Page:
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Seahawks 30 under 30: Jermaine Kearse is 26 and primed for another breakout

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NFL: NFC Divisional-Seattle Seahawks at Carolina Panthers Bob Donnan-USA TODAY Sports

The Seattle Seahawks have a very good roster, but what's especially nice and hopeful about their team is that the vast majority of current Seahawks are young and signed through 2017, at least. This series leading up to the regular season opener on September 11 will take a closer look at 30 such players, all of whom won't be turning 30 this year. See every 30-under-30 posted so far here.

Player: Jermaine Kearse

Age: 26

How acquired: UDFA in 2012

Free agent: 2019

I’d been saying for a while that Kearse was not an especially special wide receiver and that at some point the team (more importantly, the fans) would have to let go of their obsession with the former University of Washington player. I wasn’t a fan of giving him the tender last year that paid him almost $2.4 million and certainly could never have imagined him re-upping on a three-year deal after the season, but that’s just what happened.

Kearse signed a three-year, $13.5 million deal in March that gives him a slight raise for this season and then pays him over $4 million in 2017. (The 2018 year of the deal pays him almost $7 million, but if he underperforms to any level, the Seahawks can release him and save $5 million.) And you know what?

He proved me wrong and earned it.

In fact, the biggest surprise to me was that no team beat that offer by a significant margin. Kearse improved his catch rate to 72.1% in 2015, up from 55.1% the year prior, he’s well-noted for his blocking ability, and he’s averaged over 14 yards per catch in his career pretty consistently. He was also fifth in DVOA last season as he, Doug Baldwin, and Tyler Lockett all skyrocketed to new levels (for Lockett, it was a new level in the second half of his rookie season compared to the first half) as Russell Wilson elevated his game from “great” to “anyone who ranks him as the 13th-best QB in the NFL after this is a complete idiot.”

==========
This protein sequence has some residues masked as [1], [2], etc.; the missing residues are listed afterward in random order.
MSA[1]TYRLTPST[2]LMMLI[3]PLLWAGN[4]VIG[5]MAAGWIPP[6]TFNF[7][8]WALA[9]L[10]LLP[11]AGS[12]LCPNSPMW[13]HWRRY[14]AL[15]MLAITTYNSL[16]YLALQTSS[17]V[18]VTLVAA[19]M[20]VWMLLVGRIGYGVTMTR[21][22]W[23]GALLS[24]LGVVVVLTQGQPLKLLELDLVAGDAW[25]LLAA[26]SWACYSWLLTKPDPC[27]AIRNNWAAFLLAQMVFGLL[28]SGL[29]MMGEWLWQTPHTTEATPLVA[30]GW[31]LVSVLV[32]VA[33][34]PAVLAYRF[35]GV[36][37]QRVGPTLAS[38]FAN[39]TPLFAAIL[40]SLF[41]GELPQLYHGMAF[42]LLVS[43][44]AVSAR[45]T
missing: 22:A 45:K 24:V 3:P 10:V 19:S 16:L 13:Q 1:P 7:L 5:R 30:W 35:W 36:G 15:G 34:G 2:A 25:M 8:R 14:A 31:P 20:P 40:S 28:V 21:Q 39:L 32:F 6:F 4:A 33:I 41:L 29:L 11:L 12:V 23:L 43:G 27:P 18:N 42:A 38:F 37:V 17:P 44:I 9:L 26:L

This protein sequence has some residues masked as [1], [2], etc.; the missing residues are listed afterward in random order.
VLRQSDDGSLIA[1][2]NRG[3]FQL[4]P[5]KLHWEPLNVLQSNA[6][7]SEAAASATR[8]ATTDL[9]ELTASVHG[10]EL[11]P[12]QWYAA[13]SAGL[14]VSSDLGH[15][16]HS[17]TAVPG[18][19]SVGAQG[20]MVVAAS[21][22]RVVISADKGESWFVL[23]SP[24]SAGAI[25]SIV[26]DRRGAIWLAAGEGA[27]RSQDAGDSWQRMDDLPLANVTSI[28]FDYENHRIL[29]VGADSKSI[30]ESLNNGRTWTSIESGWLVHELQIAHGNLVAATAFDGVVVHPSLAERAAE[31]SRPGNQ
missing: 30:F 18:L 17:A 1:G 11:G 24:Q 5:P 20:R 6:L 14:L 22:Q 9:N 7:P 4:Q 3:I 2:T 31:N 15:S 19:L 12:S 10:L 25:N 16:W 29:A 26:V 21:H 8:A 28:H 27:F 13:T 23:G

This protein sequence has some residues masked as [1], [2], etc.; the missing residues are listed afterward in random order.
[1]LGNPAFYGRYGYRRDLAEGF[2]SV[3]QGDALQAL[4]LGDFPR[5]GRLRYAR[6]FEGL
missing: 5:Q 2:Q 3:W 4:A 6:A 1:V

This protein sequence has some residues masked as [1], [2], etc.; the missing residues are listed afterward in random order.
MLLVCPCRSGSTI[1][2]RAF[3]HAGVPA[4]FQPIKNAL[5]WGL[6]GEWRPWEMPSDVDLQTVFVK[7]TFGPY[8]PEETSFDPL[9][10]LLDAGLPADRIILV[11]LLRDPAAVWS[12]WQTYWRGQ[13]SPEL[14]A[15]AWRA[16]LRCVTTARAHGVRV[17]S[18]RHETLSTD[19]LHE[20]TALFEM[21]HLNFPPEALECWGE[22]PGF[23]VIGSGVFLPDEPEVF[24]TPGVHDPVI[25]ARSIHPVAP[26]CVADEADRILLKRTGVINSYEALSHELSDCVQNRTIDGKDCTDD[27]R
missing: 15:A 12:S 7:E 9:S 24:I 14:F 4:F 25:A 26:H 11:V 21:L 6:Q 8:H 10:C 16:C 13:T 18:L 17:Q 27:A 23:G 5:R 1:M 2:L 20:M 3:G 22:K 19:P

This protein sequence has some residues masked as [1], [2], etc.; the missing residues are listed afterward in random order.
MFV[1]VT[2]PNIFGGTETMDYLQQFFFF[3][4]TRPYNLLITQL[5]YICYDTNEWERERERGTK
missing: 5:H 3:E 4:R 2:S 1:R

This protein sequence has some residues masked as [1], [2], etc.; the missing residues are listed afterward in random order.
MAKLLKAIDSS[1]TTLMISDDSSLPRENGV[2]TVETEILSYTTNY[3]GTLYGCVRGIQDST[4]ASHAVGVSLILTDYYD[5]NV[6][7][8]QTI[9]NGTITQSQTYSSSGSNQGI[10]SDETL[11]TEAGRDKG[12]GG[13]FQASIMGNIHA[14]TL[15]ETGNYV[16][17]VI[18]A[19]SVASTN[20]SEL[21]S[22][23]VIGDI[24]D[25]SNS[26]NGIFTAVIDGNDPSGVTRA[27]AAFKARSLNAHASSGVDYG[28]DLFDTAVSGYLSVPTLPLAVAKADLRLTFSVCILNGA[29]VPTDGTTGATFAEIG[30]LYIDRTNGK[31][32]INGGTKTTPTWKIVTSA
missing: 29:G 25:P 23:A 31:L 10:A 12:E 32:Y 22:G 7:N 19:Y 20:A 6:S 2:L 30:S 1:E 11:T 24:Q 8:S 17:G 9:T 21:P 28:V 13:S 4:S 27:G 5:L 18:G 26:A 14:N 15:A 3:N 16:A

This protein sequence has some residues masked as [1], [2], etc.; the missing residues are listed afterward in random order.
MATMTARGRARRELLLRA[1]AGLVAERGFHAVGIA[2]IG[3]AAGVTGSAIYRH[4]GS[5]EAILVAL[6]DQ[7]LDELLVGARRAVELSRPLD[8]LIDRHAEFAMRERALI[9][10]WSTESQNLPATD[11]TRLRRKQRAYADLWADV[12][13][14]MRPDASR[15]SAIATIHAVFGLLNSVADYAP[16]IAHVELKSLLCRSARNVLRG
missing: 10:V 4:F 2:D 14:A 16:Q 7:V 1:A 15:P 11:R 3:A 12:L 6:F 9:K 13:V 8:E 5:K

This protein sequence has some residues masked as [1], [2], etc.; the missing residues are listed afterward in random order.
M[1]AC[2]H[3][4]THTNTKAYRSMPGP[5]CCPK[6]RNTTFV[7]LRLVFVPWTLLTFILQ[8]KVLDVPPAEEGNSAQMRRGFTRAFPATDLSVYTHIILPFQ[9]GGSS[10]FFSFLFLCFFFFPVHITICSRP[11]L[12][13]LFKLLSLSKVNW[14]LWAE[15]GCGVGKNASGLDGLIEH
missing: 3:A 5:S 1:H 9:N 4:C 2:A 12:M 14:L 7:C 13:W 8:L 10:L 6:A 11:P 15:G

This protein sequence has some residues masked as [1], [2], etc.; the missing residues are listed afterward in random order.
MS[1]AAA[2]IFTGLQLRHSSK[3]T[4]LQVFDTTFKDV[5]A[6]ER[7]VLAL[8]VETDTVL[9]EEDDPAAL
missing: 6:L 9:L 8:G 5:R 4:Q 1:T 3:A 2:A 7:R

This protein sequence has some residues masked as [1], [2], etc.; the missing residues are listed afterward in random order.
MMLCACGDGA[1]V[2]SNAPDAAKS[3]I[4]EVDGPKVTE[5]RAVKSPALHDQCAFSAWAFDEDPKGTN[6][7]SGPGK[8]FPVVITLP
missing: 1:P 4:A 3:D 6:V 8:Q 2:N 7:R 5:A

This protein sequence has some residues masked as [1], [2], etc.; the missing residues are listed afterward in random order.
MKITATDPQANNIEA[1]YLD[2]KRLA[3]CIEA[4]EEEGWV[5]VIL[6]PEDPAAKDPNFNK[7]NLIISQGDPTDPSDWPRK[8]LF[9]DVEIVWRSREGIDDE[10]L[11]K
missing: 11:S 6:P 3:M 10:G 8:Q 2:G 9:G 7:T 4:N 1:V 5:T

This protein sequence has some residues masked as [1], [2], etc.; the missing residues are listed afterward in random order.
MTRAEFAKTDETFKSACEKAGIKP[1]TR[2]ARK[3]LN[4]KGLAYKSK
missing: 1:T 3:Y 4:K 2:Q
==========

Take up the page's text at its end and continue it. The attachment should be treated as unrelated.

And a big part of Russell’s career has been Kearse, since the two came up together as 2012 rookies and have connected on some of the biggest plays in franchise history; In four seasons, Kearse has gone from an undrafted free agent who caught three passes as a rookie to having caught the key touchdown against the 49ers in the 2013 playoffs, a touchdown in Super Bowl 48, the game-winning touchdown against the Packers in OT of the NFC Championship game the following year, and then had what could have gone down as one of the best catches in Super Bowl history against the Patriots, if only Seattle had been able to follow through for a touchdown to win the game. In the playoff loss to the Panthers last season, Kearse had a career-high 11 catches, and tied his career highs with 110 yards and two touchdowns.

So can we expect him to build off of that game now that he has a $7 million salary to fight for over the next two seasons? Quite possibly.

I think Kearse got lucky to sign for his $2.4 million salary last season — or perhaps Pete Carroll knew he’d develop into a key figure all along — but he absolutely has earned a shot to keep getting paid after catching almost three-quarters of all passes thrown his way in 2015 and then turning those 49 receptions into 32 first downs, five touchdowns, and playing consistently whether at home or on the road.

I still think Baldwin, Lockett, and Richardson are better, but if Jermaine Kearse is your fourth best receiver that’s the best bargain in the business. Suddenly no team has better depth at wide receiver in the NFL than the Seahawks do and the other 31 teams may regret not giving Kearse more than $13 million.

Here’s a fan tribute video to the hometown receiver: